Summer work recap

So I basically let summer go by without a peep here. Here’s what you have been missing:

The “Night Lives” series by Dan Zak was a lot of fun. I wrote up the experience for the Washington Post @Innovations blog:

That seems to be the challenge of a “tip line” call-out. Many readers believe their thoughts and ideas entered into forms and e-mails to The Post disappear into the ether of cyberspace. Conversely, seasoned reporters have seen some open requests for story ideas yield a lack of quality and usefulness. Zak said, “I expected to receive a slow drip of nonsensical invective. So I was pleasantly surprised that we got a couple decent, sane suggestions.”

Then there was the Palin e-mails. Ask me about that sometime.

Federal workers are a great group of folks to reach out to regularly. When the earthquake hit D.C., I helped reporters sort through what the fed employees were going through. For the 9/11 anniversary, I helped again reach out to find stories about workplace safety. Budget battles and possible federal default inspired lots of opinions.

Through the Muslims in America series, I was enlightening with some great user perspectives on Muslim family dynamics and faith: Suspicion, radicalization, defending faith, and family.

I went to the Online News Association conference in Boston! I was out to soak up the knowledge on crowdsourcing in particular, since that’s my evolving specialty, but also walked away with some great ideas inspired by Al Jazeera’s The Stream, Mobile Commons, and bostonglobe.com.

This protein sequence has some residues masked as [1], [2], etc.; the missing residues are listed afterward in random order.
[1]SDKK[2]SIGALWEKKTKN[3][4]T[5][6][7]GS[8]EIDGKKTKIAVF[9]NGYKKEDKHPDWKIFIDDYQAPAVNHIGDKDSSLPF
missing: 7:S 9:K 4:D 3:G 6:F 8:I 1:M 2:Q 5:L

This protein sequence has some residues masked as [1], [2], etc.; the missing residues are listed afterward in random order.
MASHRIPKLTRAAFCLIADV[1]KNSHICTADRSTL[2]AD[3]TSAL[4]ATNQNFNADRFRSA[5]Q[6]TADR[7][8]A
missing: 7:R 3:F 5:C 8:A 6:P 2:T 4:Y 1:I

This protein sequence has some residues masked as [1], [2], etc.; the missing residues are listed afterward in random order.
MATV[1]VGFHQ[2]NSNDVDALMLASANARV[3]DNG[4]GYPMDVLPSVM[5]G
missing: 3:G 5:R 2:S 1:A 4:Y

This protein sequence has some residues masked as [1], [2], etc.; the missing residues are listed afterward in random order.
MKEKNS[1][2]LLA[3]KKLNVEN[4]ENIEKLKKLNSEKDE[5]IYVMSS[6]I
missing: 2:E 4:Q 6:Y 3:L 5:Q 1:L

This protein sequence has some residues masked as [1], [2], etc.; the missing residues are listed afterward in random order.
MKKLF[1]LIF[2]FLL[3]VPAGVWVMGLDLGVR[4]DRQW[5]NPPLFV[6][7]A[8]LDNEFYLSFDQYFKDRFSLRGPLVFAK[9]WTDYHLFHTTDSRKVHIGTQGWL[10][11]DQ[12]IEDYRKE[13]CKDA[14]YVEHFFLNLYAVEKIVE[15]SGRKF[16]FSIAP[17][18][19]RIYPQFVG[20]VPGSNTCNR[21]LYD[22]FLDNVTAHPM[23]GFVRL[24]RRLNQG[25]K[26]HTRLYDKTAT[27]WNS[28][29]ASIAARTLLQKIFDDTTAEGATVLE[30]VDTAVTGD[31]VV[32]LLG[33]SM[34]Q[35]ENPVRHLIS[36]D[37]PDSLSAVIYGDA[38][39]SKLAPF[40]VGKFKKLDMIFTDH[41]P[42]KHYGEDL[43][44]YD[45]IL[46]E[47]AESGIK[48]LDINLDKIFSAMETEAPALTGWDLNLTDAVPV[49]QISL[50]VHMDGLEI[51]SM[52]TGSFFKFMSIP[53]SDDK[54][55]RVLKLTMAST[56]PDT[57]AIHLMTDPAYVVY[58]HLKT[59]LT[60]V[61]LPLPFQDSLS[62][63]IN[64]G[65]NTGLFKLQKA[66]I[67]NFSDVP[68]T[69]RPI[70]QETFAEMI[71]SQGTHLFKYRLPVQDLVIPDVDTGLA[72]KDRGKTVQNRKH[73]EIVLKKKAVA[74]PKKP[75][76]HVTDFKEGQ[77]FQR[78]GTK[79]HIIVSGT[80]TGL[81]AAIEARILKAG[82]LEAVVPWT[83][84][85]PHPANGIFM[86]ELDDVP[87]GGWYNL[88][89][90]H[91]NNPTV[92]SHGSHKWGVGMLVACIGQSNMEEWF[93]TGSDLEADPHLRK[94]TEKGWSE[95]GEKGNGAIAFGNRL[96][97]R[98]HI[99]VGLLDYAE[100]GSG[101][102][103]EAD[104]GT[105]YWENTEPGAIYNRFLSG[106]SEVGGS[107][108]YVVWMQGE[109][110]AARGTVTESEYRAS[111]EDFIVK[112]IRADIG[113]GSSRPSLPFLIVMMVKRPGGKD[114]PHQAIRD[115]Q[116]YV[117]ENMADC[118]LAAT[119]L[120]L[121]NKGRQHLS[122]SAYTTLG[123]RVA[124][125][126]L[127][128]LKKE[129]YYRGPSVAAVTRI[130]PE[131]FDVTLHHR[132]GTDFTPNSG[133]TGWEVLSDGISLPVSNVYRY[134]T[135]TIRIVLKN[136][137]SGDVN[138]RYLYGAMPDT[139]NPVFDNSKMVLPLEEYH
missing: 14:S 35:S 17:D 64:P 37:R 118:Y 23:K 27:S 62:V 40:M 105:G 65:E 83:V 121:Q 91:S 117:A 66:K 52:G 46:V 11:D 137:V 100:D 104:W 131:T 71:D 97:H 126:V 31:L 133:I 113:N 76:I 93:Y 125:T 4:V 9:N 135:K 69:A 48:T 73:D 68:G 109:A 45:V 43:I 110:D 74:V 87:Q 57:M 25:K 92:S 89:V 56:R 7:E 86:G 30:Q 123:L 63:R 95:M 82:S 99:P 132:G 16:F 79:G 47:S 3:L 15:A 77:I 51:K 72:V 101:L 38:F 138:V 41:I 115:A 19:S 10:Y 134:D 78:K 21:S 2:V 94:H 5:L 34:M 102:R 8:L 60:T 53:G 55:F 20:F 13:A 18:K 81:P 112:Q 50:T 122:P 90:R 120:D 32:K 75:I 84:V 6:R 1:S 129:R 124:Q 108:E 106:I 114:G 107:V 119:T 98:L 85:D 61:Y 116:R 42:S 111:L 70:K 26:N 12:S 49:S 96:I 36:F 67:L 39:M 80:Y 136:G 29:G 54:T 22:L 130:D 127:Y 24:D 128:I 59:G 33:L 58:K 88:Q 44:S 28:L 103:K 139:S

Most recently, I’ve had a lot of good experiences with an evolving photo project involving the mobile app Instagram: #2012unfiltered#econdebate, and #leafscape. I’ve also enjoyed getting to know a lot of smart readers who have become Capital Weather Watchers – a group I am hoping will become vital to how The Post reports on weather in the region.

I’ve also started occasionally tweeting and facebooking for The Post’s main news accounts. These accounts touch a lot of people in Washington area, and I’m always surprised at how interested people are in this. Questions like: “Do you really sit there and tweet all night?” Answer: No.

But it has been a lot easier to explain my job if I say I do social media at The Post. People can grasp what that is whereas “engagement” and “interactivity” mean very little to the average person. You don’t read callouts for information and stories sourced from audience and think: “Wow, that’s really great engagement.” It should just weave into the fabric of a great web experience.

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